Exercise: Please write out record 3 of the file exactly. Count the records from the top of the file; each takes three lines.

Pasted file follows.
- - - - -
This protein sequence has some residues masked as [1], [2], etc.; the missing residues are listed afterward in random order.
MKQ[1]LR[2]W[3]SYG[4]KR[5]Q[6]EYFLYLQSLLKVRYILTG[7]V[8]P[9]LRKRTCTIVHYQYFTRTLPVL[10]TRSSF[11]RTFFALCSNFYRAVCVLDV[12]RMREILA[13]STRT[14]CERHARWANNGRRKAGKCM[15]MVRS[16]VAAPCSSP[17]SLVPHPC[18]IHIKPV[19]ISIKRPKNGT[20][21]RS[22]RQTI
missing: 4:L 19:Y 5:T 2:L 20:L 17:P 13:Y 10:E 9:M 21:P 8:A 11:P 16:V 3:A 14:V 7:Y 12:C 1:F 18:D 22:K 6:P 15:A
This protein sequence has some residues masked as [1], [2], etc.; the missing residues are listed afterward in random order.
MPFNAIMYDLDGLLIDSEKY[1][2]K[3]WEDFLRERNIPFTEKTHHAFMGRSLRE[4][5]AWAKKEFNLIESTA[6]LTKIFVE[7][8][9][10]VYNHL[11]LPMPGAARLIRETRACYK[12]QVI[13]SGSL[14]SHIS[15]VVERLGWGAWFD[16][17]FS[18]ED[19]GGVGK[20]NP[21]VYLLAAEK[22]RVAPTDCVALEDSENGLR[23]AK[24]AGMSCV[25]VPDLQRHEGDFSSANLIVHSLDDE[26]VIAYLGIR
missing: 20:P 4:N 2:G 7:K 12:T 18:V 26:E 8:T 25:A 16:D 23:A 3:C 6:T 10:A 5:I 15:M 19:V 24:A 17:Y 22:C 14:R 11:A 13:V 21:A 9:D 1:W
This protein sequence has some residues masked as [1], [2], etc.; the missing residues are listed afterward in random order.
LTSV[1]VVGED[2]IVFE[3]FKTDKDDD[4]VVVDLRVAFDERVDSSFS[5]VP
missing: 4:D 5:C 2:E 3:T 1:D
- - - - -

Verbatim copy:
This protein sequence has some residues masked as [1], [2], etc.; the missing residues are listed afterward in random order.
LTSV[1]VVGED[2]IVFE[3]FKTDKDDD[4]VVVDLRVAFDERVDSSFS[5]VP
missing: 4:D 5:C 2:E 3:T 1:D